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This week in news: GOP vs. healthcare, North Korea, the FBI and more

GOP celebrates victory, but still has a long road ahead on healthcare.

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After two failed attempts to repeal and replace Obama-care since President Trump took office, the U.S. House of Representatives gathered enough republican support to pass the American Health Care Act, a move that is first in the process of officially overturning the Affordable Care Act, signed into law by former President Barack Obama.

The GOP cheered and spoke in victorious tones with President Trump in the White House Rose Garden on Thursday, but critics are warning, not so fast.

The bill has a long way to go, as it is expected to come with fierce debate in the United States Senate, after many republican law-makers admitted to not reading the bill in its entirety before voting “yes.”

Unlike the last attempt, the Congressional Budget Office has yet to score the newly drafted piece of legislation, as revealed in their last report, the first push would have cost nearly twenty-four million people health-care coverage over the next ten years.

Republican law-makers in the Senate, such as Ohio’s Rob Portman, are even suggesting their hopes to map out their own version of the bill.

North Korea, U.S. Tensions Rise

Suspense is on the rise in North Korea today, as the leader of that country, 33 year old Kim Jong Un, said that the United States and South Korean allies are planning an execution of the dictator.

The hostile state is also tightening its stance on neighboring China, after their state-run media has spoken much more critically of Kim Jong Un.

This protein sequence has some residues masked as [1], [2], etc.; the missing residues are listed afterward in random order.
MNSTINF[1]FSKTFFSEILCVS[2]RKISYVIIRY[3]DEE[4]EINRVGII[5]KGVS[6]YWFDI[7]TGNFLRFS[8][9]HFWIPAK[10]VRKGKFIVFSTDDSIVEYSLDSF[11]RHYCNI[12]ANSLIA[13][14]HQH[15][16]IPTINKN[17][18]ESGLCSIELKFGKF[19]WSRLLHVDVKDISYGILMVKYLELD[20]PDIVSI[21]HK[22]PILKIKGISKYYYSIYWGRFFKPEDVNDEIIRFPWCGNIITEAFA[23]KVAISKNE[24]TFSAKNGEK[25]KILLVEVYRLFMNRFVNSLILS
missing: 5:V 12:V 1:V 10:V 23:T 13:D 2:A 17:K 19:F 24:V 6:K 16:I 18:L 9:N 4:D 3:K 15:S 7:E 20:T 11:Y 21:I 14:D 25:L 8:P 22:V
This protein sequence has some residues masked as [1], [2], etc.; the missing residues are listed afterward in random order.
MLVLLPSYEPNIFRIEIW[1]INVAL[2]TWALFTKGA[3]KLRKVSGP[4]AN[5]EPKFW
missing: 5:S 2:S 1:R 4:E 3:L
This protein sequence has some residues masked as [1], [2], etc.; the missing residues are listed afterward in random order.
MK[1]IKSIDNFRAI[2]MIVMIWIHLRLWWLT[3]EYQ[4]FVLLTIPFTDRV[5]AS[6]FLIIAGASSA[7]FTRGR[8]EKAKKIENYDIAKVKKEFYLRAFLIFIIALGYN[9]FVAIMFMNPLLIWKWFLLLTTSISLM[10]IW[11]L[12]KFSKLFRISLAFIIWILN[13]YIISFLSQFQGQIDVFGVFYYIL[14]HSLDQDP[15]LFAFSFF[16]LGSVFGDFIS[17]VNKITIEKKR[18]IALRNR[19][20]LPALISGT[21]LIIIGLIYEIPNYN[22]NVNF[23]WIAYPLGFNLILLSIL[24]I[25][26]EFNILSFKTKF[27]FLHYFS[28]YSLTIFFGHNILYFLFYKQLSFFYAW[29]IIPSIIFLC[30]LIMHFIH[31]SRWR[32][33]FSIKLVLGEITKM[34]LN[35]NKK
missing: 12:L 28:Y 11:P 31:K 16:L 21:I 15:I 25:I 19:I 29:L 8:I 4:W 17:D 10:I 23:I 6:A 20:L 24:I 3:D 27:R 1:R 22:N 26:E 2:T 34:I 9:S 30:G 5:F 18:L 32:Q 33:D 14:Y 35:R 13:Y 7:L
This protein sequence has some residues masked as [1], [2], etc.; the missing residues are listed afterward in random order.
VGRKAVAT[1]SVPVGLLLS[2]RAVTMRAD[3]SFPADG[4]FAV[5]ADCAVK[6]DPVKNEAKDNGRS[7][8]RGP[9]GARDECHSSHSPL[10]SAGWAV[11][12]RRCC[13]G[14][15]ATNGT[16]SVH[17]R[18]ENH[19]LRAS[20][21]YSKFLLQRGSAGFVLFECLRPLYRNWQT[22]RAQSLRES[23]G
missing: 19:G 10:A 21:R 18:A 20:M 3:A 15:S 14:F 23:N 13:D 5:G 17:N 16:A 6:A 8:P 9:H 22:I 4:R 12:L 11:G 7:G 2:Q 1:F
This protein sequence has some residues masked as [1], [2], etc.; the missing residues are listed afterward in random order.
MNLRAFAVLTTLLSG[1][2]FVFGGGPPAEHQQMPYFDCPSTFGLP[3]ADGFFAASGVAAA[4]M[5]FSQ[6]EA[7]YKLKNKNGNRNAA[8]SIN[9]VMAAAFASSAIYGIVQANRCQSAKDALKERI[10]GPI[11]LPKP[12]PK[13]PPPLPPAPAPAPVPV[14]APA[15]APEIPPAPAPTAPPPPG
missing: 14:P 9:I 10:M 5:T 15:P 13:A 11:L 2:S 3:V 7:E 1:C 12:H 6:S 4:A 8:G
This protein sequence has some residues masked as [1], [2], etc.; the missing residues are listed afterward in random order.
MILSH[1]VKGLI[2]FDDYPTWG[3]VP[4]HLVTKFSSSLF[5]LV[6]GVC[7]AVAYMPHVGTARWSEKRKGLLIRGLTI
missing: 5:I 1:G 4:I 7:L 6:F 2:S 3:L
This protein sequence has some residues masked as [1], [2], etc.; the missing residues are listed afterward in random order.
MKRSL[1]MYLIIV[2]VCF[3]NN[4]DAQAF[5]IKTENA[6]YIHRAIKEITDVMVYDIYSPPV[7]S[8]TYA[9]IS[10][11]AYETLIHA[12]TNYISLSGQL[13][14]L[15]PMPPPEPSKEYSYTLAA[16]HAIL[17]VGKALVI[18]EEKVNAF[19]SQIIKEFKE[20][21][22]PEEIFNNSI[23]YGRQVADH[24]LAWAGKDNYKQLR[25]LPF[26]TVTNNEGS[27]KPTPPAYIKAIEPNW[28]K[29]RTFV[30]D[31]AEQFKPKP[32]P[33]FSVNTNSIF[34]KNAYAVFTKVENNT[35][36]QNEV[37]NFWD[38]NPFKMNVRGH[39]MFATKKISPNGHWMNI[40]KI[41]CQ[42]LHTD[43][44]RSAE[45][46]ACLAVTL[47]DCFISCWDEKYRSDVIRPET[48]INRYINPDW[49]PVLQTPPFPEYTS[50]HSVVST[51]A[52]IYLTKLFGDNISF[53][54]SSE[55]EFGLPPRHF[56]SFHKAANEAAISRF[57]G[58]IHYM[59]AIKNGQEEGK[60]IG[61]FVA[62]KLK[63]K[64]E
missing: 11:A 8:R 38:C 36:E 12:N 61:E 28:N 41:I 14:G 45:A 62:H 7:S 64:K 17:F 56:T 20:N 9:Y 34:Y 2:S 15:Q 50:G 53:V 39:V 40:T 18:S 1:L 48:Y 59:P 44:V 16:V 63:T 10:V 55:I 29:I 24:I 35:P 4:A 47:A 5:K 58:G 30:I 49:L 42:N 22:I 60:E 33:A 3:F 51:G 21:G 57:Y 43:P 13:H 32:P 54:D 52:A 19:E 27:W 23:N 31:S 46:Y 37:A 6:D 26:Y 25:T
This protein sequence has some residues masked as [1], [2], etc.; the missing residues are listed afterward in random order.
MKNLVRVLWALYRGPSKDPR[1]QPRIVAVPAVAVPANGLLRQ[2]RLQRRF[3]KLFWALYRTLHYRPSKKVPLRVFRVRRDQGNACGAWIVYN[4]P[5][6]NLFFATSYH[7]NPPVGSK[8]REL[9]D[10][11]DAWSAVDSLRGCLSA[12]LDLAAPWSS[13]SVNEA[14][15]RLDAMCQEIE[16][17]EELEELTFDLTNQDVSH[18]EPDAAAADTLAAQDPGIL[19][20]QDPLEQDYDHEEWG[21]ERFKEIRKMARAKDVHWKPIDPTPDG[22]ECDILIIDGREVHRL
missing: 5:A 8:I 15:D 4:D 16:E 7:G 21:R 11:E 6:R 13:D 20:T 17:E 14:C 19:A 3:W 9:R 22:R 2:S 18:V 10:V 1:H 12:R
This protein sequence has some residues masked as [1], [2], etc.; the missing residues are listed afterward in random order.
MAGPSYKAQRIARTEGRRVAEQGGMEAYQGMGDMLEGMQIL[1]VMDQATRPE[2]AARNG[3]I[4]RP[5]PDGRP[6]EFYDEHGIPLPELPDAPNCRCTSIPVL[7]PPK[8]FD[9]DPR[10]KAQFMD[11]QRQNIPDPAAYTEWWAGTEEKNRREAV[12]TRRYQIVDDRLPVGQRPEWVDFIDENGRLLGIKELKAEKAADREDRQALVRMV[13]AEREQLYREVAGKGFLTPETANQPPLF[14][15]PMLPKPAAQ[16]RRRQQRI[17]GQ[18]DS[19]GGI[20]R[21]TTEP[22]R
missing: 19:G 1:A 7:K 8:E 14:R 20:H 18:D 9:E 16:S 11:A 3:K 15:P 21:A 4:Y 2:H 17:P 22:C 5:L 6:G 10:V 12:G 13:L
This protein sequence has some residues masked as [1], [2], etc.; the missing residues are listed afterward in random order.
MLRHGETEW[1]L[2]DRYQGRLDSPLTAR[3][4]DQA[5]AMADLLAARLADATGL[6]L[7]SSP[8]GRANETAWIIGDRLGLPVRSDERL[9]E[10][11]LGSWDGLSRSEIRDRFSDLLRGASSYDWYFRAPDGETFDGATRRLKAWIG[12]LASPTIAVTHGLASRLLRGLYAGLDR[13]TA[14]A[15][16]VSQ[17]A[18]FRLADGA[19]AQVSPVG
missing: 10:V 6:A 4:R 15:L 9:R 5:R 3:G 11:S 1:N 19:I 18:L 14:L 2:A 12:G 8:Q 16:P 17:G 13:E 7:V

This all comes in the same week that United States President, Donald Trump, said in an interview with Reuters that he would be, “honored” to meet Kim Jong Un, “Under the right circumstances.”

The FBI vs. Congress

In what has been nothing short of a showdown between the FBI and members of Congress. FBI Director, James Comey testified before a Congressional committee over his actions during the 2016 campaign over the FBI’s investigation into former Secretary of State, Hillary Clinton’s use of a private e-mail server. Comey said that the thought of his or the bureau’s actions having affected the outcome of the November 8 election makes him “mildly nauseous.”

Civil War Talk

President Trump said in an interview on Monday that the Civil War could have been worked out if Andrew Jackson “had been a little later.”

“I mean, had Andrew Jackson been a little later, you wouldn’t have had the Civil War. He was a very tough person, but he had a big heart. And he was really angry that — he saw what was happening with regard to the Civil War. He said, ‘There’s no reason for this.’ People don’t realize, you know, the Civil War — if you think about it, why? People don’t ask that question, but why was there the Civil War? Why could that one not have been worked out?”

The President’s comments sparked concern and confusion both far and wide.

Chelsea Clinton, daughter of President and former First Lady Hillary Clinton tweeted the reason the Civil War occurred has a “1 word answer: Slavery.”

As CNN notes, “Trump’s comments about both the war and Jackson disregard key historical events. Slavery was the underlying issue fueling the fight over states’ rights that ultimately led to the Civil War. The federal government tried to avoid a conflict for years, most notably with the Compromise of 1850. As president, Jackson, a slaveowner, famously led the forced removal of 17,000 Cherokees across the country, which resulted in the deaths of thousands.”

Trump’s remarks caused White House Press Secretary, Sean Spicer, to be caught in the cross-fires of questions from reporters on the topic, but they were not posed to the Secretary until he was walking out of the briefing room.

‘This Week in News’ is a new installment from The Cardinal reporter, Vincent Patierno–it will be available every Friday afternoon. 

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This week in news: GOP vs. healthcare, North Korea, the FBI and more